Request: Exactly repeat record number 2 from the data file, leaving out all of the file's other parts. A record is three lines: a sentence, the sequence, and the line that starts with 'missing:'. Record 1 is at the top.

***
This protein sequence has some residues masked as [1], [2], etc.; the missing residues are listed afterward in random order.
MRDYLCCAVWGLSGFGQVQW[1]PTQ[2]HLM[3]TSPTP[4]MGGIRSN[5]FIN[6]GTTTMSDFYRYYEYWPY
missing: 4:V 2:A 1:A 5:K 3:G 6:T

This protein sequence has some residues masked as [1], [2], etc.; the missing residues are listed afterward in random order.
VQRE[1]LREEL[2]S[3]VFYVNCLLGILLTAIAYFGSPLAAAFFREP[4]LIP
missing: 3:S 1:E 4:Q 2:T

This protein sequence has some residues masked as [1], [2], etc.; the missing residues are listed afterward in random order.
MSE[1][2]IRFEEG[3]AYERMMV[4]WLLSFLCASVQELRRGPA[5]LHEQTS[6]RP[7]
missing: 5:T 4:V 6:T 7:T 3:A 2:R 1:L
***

This protein sequence has some residues masked as [1], [2], etc.; the missing residues are listed afterward in random order.
VQRE[1]LREEL[2]S[3]VFYVNCLLGILLTAIAYFGSPLAAAFFREP[4]LIP
missing: 3:S 1:E 4:Q 2:T